A friend of mine, not my very best friend but a good friend and previous long-time colleague, was hit by a car this past week. She was seriously injured and remains in a coma. She has many broken bones and significant head injuries. This is the second time this year she experienced an accident while doing what everyone tells us is so important — walking for her health. In the winter she slipped on some ice in the road and suffered a concussion and badly shattered elbow and broken arm. She recovered nearly completely after a while. This time, car versus person, was a much more damaging outcome. Her recovery is uncertain and this time her full restoration to her prior self is unlikely. She and her husband recently sold their beach home and bought a townhouse in Boston so they could be near family as the years might bring the comfort and support of close family ties. The move was in progress, our farewell dinner set, and the boxes almost packed.
The rest of the story continues to unfold of the driver, her injuries, and the outcome. I shake my head in awe at the swift and devastating ripping apart of a perfectly lovely life plan. Like many humans I feel more comfortable with planning, assuming predictability, and a sense of personal control.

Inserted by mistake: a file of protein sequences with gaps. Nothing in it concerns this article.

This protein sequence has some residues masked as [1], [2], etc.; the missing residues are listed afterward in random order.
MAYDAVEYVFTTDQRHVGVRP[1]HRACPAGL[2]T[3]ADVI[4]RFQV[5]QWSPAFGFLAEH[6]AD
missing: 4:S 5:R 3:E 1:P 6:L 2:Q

Years ago I had a five-year, 10 year, 15 year, and 20 year plan. It dealt with paying off the house, buying cars on a schedule for the family, sending the children to college and graduate school, retirement, savings estimates, and vacations for anniversary celebrations. Hmmm, in 1997 my family broke apart. The plan, while it had once made me feel life was predictable and safe, was no longer a reality. Living day-to-day and making it to the next month seemed about all I could manage for the next decade.
My retirement and move to the beach brought the opportunity to plan life again. I have found myself once again doing a five-year plan, one year at a time since age and health are realities at this point in life. This plan covers traveling and projects I would like to complete. Again, I have felt well guarded and secure with this structure.
But, a major life event can completely shift our life, how we function, and the entire direction of the journey. We anticipate facing challenges as we get older, but these are usually gradual, evolve with a partner, friends, and family, and we are mostly prepared for the transitional nature of life as we age.
The problem with life is that it is reality on steroids.
Nassim NicholasTaleb wrote://
“The observation of the numerous misfortunes that attend all conditions forbids us to grow insolent upon our present enjoyments, or to admire a man’s happiness that may yet, in course of time, suffer change. For the uncertain future has yet to come, with all variety of future; and to him only to whom the divinity has [guaranteed] continued happiness until the end we may call happy.”